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Help Needed Tomorrow 2/9/2004


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Hi All,

Support and assistance required from all animal lovers within reach of Jumilhac Le Grand in the north Dordogne for tomorrow morning at 10am please.

The Bridgette Bardot Foundation has uncovered a terrible case of animal cruelty at a farm on the outskirts of Jumilhac. The farmer seems to have acquired donkeys for breeding purposes but now the animals are quickly starving to death in a barren field with no food and no water. The one exception being a small foal, which he has enclosed within an electric fence so that the other donkeys do not eat the meagre amount of hay he has given it.

The Foundation have taken legal action against the farmer but this will not be heard in court for another 2 weeks, this will be to late for the donkeys as two have already died. Therefore, the Foundation have arranged for TV cameras to be present tomorrow and need as many people to come along to give support

to the point they are trying to make, which is that the law against animal cruelty here is too cumbersome and too slow to save "at risk" animals lives. They also hope to shame the farmer into releasing the donkeys into proper care.

This venture has the full backing of the local gendarmerie and the Mairie. Several vets will also be present to administer aid to the donkeys if they should be released. A safe sanctuary is also ready for the immediate care of the animals until they are well enough to be adopted.

The other aim for tomorrow morning is for people to take food such as carrots, fruit and even hay so that, if not released, at least the donkeys can be fed, even though this may involve hurling apples over the electric fences!. We are taking along sturdy water troughs that can be passed under the fences but desperately need people to turn up with water in large canisters as most of us are reduced to collecting water in bottles at the moment and that simple won’t be enough. Unfortunately, we heard about this too late in the day to buy bigger water vessels.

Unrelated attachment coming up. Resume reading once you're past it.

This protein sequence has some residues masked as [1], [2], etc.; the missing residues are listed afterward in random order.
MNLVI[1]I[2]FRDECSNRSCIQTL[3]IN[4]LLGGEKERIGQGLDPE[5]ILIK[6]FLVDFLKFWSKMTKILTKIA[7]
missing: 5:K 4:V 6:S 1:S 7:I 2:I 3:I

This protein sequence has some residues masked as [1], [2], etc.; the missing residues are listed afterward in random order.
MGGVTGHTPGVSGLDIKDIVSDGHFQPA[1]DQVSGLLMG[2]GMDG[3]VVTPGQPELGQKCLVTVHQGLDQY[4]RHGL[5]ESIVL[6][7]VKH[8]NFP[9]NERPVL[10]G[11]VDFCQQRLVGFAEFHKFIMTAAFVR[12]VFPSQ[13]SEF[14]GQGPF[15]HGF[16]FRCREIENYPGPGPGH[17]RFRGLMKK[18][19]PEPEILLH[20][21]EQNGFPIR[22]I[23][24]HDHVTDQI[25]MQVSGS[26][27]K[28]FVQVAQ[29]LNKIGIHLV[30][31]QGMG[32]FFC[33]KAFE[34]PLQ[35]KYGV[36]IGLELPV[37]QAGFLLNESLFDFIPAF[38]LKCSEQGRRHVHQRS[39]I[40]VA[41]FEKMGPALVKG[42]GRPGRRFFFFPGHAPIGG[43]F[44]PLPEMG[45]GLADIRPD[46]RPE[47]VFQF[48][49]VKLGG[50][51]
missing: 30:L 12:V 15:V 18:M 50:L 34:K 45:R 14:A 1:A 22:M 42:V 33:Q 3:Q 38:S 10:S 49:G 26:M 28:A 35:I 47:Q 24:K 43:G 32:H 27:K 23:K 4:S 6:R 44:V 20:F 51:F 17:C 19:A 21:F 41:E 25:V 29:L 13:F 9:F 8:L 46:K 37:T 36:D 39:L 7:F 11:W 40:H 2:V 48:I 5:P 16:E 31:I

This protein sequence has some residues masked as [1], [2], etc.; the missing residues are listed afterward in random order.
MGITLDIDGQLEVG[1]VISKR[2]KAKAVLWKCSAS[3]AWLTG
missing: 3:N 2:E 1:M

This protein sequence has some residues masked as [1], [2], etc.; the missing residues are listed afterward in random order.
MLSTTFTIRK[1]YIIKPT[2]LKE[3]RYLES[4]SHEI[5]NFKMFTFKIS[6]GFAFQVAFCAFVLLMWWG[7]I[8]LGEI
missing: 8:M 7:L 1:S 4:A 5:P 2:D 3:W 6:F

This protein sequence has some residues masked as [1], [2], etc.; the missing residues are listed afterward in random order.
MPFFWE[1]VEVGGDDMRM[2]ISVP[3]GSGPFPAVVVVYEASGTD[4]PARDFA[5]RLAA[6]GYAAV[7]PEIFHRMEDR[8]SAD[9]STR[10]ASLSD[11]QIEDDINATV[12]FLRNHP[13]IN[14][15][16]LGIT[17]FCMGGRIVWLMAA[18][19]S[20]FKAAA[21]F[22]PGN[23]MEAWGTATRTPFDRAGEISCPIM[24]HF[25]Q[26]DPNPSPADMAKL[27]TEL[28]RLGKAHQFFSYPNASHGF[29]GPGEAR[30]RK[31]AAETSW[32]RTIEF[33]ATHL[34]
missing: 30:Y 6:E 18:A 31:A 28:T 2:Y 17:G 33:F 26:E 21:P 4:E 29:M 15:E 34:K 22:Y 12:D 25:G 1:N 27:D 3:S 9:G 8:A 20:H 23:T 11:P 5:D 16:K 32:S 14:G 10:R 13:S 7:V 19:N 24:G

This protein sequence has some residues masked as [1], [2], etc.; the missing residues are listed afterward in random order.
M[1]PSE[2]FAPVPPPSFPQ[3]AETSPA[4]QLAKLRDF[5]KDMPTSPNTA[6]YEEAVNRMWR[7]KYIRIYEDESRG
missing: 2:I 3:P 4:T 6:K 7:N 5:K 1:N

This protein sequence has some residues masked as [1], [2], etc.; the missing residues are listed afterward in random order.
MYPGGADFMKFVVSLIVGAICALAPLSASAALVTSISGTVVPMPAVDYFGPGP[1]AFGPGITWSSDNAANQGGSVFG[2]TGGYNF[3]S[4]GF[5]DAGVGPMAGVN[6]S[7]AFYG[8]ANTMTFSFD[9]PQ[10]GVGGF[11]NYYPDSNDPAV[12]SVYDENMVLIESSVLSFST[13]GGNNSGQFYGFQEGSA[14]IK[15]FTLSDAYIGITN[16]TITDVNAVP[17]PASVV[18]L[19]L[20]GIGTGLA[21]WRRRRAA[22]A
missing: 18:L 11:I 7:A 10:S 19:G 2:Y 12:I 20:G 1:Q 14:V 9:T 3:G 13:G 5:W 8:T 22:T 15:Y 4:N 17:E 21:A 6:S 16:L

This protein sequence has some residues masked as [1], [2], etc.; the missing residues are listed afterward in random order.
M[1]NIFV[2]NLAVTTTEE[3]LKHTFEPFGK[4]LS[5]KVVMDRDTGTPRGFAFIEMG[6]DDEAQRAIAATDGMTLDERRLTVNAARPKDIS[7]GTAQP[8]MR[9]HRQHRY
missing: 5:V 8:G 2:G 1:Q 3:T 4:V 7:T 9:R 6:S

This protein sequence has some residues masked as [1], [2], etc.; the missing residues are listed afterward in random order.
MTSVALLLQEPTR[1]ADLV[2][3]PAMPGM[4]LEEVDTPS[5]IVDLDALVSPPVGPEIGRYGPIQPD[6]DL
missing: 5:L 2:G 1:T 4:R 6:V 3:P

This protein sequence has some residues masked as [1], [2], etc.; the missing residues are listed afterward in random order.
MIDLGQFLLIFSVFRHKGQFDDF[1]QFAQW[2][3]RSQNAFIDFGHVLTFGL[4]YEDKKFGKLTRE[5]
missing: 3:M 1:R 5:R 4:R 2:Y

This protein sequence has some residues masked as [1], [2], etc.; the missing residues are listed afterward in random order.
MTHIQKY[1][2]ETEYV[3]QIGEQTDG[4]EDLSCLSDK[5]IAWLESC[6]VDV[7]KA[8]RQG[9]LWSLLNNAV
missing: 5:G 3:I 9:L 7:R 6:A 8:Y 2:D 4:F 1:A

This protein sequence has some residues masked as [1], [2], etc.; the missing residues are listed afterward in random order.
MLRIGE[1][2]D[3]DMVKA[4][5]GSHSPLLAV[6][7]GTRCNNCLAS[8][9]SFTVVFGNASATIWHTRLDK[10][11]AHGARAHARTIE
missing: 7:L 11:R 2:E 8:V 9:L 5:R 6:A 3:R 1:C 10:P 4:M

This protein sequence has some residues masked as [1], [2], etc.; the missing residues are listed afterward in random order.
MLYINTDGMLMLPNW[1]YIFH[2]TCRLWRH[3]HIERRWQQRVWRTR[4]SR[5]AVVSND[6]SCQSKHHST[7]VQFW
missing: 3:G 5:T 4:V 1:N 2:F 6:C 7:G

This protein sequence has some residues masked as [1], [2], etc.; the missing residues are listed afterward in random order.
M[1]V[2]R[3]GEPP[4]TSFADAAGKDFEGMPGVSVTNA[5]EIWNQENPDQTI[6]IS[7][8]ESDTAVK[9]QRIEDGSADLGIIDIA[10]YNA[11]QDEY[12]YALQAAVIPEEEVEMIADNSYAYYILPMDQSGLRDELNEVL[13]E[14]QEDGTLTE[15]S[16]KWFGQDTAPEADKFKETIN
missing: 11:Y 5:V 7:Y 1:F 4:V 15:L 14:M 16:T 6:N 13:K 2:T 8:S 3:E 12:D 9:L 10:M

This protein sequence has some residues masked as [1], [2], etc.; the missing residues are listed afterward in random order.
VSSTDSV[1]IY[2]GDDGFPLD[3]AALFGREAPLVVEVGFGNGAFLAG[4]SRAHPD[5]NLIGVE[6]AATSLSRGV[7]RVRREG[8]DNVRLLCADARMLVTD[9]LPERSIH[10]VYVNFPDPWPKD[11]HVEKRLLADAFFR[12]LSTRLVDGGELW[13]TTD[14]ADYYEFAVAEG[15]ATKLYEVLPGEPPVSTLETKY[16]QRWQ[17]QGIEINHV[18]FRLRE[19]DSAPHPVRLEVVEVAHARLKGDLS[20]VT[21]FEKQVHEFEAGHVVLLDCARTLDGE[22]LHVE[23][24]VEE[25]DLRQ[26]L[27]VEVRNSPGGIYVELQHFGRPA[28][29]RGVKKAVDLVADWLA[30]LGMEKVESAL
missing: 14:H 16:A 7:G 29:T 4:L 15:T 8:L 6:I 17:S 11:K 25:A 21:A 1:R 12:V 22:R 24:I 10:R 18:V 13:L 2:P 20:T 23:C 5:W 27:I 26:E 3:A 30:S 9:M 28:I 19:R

If any Forum members could lend their support the BB Foundation would be eternally grateful.

Jumilhac Le Grand is just inside Dept24 (North) on the very edge of the borders of 87 ( near St Yrieux Le Perche) and 19 (Hauteforte). We are meeting at 10am tomorrow morning outside the Mairie in Jumilhac Le Grand.



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[quote]Hi All, Support and assistance required from all animal lovers within reach of Jumilhac Le Grand in the north Dordogne for tomorrow morning at 10am please. The Bridgette Bardot Foundation has uncove...[/quote]


All of us who care are with you, those who can't physically be there will be waiting to hear.

How about a baseball bat to the farmer's leg, accidentally of course. Or kidnap the bugger.

Julia in Brittany
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This dosn't surprise me in the least here. Some french people are very cruel to animals,even their own domestic ones. Unfortunately unless the public are made aware, the size and logistical problems in France for inspections to be carried out regularly are just impossible. I live hundreds of miles away or else I would have come to help feed the poor things,but will be with them in spirit. No living creature should have to suffer this intolerable cruelty and then left to die. Will the owner/farmer be arrested I wonder?
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What a horrible shame ! Can you contact the media for some coverage??? Maybe just the newspapers if the Television media shows no interest. Seems to me the kind of story that pulls at the heartstrings... Surely some of the French must have some heartstrings....

Please let us know what happens.
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Just to give you an update. We went along to the meeting place this morning, disappointing turnout as there were only about 16 - 18 people in total, but of these the vast majority were French which was a great morale booster.